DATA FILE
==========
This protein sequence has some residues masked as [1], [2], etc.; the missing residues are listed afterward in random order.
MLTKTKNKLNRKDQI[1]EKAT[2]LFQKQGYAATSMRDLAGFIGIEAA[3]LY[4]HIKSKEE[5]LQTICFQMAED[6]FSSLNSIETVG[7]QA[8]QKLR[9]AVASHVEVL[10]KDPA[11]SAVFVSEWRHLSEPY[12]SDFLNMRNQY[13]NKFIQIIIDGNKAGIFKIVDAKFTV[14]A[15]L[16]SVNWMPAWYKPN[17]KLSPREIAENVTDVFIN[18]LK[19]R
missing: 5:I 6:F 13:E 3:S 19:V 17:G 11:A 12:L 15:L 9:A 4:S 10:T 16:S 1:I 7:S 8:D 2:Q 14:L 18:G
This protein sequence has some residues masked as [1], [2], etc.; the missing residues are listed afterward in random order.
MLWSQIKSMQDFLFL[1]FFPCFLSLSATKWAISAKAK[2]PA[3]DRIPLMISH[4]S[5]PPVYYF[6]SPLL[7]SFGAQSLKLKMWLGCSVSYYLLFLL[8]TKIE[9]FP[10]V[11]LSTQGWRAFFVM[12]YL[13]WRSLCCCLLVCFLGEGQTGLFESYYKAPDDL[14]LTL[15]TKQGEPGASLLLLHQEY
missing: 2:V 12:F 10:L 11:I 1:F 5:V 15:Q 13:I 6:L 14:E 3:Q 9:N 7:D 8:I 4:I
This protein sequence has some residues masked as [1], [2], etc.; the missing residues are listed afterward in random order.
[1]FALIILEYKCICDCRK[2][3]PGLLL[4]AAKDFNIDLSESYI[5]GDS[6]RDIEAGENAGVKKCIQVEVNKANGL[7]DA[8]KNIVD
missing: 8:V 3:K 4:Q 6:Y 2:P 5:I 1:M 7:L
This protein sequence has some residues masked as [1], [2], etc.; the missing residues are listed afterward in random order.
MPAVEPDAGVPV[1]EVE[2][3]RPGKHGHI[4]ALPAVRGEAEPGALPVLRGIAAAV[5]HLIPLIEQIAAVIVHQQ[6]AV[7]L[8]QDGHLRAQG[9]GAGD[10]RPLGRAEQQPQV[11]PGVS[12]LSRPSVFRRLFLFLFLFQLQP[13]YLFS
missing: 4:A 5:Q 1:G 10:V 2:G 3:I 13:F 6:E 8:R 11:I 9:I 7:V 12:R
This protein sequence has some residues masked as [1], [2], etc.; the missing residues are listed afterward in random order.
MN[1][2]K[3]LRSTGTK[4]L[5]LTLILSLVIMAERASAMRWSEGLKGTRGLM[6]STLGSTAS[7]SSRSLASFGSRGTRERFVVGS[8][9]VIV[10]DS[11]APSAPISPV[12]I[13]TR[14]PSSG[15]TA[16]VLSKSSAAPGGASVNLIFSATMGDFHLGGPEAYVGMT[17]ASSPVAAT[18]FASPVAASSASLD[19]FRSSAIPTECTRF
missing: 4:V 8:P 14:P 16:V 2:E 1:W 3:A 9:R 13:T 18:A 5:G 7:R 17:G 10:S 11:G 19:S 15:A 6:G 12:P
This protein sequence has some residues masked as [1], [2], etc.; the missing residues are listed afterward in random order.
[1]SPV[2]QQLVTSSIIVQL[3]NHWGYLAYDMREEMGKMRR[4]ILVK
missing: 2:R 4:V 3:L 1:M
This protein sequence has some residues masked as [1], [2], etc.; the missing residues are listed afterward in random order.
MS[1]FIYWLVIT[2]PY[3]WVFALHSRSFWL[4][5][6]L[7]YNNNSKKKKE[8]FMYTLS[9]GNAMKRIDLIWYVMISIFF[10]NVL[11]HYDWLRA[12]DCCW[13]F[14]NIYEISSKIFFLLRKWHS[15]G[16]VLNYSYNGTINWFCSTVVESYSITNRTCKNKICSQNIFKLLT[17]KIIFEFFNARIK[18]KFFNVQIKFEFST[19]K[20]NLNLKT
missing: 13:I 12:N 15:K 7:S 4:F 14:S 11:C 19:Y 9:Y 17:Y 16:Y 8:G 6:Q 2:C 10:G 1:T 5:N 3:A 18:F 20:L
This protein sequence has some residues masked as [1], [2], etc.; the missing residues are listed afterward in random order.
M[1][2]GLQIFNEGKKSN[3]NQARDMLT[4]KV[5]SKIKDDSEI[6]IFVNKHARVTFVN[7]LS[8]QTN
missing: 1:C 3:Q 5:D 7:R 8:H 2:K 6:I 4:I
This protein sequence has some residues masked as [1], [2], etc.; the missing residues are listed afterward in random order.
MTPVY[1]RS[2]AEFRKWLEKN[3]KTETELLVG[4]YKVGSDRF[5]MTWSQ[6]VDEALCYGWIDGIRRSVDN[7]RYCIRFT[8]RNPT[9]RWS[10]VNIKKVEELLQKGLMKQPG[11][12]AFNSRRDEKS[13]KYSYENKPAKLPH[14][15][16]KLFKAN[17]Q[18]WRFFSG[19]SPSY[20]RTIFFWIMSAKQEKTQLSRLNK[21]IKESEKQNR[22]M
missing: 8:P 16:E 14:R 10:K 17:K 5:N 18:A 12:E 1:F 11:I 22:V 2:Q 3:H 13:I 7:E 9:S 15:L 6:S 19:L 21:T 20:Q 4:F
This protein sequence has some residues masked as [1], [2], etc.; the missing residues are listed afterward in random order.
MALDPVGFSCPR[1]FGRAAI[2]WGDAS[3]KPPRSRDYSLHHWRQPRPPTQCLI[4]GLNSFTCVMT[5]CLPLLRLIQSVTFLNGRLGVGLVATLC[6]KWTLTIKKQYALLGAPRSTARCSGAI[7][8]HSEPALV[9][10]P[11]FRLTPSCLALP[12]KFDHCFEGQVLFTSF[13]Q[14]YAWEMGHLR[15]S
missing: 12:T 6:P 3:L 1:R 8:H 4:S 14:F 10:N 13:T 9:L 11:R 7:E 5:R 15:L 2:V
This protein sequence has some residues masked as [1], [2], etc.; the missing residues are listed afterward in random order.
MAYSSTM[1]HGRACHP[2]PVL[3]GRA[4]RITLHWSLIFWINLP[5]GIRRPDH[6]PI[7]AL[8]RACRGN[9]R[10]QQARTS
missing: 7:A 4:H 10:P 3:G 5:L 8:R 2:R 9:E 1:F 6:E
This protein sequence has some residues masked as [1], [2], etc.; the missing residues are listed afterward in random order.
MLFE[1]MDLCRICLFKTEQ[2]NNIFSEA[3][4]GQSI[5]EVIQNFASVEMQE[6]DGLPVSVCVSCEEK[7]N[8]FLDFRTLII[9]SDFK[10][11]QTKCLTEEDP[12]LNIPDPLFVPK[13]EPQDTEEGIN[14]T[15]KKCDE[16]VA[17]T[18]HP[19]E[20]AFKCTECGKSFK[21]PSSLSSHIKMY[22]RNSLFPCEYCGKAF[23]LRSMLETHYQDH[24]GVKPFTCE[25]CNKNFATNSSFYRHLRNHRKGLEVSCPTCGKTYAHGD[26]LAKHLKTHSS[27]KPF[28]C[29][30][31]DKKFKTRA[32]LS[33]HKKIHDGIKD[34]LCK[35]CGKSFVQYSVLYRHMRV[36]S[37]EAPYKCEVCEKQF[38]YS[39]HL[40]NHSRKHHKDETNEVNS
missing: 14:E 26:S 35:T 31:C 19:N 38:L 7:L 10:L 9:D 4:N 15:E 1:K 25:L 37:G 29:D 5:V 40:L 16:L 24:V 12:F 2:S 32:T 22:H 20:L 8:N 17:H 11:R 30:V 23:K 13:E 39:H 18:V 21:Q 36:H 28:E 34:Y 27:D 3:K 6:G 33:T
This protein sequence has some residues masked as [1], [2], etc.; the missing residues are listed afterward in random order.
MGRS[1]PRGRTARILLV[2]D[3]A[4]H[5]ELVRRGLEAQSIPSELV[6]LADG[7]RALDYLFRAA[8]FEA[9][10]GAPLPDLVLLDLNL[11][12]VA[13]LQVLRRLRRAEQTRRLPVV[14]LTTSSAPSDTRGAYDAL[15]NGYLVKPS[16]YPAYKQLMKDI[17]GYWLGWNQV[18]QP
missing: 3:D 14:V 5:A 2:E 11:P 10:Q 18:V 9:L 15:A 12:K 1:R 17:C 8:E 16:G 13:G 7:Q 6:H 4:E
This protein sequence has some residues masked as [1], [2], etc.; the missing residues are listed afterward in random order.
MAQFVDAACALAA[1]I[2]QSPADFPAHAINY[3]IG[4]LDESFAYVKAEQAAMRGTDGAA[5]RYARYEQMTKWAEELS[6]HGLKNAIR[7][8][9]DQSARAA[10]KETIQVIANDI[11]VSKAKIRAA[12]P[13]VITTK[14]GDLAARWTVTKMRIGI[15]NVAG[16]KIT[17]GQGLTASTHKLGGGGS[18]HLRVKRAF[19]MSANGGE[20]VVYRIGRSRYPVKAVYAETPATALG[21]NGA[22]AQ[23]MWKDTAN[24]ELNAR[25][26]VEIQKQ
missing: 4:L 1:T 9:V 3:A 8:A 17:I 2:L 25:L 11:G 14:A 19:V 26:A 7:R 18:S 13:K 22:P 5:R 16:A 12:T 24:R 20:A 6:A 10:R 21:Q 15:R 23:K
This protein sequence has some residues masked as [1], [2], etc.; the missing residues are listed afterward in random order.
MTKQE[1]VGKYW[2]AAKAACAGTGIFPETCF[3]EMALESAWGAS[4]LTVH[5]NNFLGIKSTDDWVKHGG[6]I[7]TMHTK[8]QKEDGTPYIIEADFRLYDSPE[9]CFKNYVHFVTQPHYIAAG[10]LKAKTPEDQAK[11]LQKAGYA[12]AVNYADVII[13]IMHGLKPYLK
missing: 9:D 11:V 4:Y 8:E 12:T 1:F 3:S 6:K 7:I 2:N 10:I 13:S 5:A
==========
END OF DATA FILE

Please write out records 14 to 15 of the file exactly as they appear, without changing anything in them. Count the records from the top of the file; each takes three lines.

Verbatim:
This protein sequence has some residues masked as [1], [2], etc.; the missing residues are listed afterward in random order.
MAQFVDAACALAA[1]I[2]QSPADFPAHAINY[3]IG[4]LDESFAYVKAEQAAMRGTDGAA[5]RYARYEQMTKWAEELS[6]HGLKNAIR[7][8][9]DQSARAA[10]KETIQVIANDI[11]VSKAKIRAA[12]P[13]VITTK[14]GDLAARWTVTKMRIGI[15]NVAG[16]KIT[17]GQGLTASTHKLGGGGS[18]HLRVKRAF[19]MSANGGE[20]VVYRIGRSRYPVKAVYAETPATALG[21]NGA[22]AQ[23]MWKDTAN[24]ELNAR[25][26]VEIQKQ
missing: 4:L 1:T 9:V 3:A 8:A 17:I 2:L 25:L 11:G 14:A 19:V 26:A 7:R 18:S 13:K 22:P 5:R 16:A 12:T 24:R 20:A 6:A 10:R 21:Q 15:R 23:K
This protein sequence has some residues masked as [1], [2], etc.; the missing residues are listed afterward in random order.
MTKQE[1]VGKYW[2]AAKAACAGTGIFPETCF[3]EMALESAWGAS[4]LTVH[5]NNFLGIKSTDDWVKHGG[6]I[7]TMHTK[8]QKEDGTPYIIEADFRLYDSPE[9]CFKNYVHFVTQPHYIAAG[10]LKAKTPEDQAK[11]LQKAGYA[12]AVNYADVII[13]IMHGLKPYLK
missing: 9:D 11:V 4:Y 8:E 12:T 1:F 3:S 6:K 7:I 2:N 10:I 13:S 5:A